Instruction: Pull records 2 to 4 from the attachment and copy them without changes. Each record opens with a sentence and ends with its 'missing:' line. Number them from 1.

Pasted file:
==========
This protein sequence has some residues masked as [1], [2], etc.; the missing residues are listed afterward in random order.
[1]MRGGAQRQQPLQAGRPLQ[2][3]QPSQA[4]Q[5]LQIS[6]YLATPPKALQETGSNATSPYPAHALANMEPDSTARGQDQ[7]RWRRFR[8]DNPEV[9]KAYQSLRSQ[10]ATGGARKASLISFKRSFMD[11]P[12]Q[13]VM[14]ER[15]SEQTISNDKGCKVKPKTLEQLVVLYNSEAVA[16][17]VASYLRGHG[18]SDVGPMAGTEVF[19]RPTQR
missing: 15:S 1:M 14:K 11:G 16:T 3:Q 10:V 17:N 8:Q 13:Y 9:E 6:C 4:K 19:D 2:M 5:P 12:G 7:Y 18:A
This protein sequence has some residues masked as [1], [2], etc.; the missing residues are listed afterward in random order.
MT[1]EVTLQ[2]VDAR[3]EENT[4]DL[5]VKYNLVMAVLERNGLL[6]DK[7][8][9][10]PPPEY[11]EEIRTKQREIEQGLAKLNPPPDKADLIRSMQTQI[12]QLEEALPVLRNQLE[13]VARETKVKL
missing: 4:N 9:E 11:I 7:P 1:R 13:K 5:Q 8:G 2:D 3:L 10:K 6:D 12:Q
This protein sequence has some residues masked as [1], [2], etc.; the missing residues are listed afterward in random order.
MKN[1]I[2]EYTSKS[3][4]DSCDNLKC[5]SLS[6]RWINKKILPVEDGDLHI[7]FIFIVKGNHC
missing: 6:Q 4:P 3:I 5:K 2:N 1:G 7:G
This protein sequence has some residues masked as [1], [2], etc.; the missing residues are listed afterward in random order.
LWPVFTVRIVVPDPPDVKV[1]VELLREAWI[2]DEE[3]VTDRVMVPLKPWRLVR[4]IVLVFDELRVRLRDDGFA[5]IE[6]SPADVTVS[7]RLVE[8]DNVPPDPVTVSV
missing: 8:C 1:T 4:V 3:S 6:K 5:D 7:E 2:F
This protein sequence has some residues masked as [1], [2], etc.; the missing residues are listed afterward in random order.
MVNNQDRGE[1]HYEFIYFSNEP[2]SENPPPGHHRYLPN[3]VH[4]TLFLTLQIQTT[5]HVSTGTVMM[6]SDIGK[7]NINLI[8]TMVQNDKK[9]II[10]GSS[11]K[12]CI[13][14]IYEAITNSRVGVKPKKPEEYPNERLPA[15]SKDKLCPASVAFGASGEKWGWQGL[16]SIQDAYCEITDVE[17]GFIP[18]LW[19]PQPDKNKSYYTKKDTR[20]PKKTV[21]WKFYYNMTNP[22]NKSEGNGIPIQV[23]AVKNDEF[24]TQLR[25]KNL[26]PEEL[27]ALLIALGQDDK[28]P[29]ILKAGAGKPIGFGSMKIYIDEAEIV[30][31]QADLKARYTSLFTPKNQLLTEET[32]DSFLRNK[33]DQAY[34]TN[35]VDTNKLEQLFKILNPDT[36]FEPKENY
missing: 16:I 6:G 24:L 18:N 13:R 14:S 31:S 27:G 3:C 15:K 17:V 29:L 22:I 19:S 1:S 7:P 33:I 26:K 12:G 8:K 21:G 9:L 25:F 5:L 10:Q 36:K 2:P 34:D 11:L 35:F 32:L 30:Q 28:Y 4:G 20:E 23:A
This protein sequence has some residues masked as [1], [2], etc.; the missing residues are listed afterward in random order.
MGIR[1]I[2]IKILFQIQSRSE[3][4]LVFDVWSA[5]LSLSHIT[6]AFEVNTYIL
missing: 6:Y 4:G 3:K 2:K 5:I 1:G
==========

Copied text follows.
This protein sequence has some residues masked as [1], [2], etc.; the missing residues are listed afterward in random order.
MT[1]EVTLQ[2]VDAR[3]EENT[4]DL[5]VKYNLVMAVLERNGLL[6]DK[7][8][9][10]PPPEY[11]EEIRTKQREIEQGLAKLNPPPDKADLIRSMQTQI[12]QLEEALPVLRNQLE[13]VARETKVKL
missing: 4:N 9:E 11:I 7:P 1:R 13:K 5:Q 8:G 2:D 3:L 10:K 6:D 12:Q
This protein sequence has some residues masked as [1], [2], etc.; the missing residues are listed afterward in random order.
MKN[1]I[2]EYTSKS[3][4]DSCDNLKC[5]SLS[6]RWINKKILPVEDGDLHI[7]FIFIVKGNHC
missing: 6:Q 4:P 3:I 5:K 2:N 1:G 7:G
This protein sequence has some residues masked as [1], [2], etc.; the missing residues are listed afterward in random order.
LWPVFTVRIVVPDPPDVKV[1]VELLREAWI[2]DEE[3]VTDRVMVPLKPWRLVR[4]IVLVFDELRVRLRDDGFA[5]IE[6]SPADVTVS[7]RLVE[8]DNVPPDPVTVSV
missing: 8:C 1:T 4:V 3:S 6:K 5:D 7:E 2:F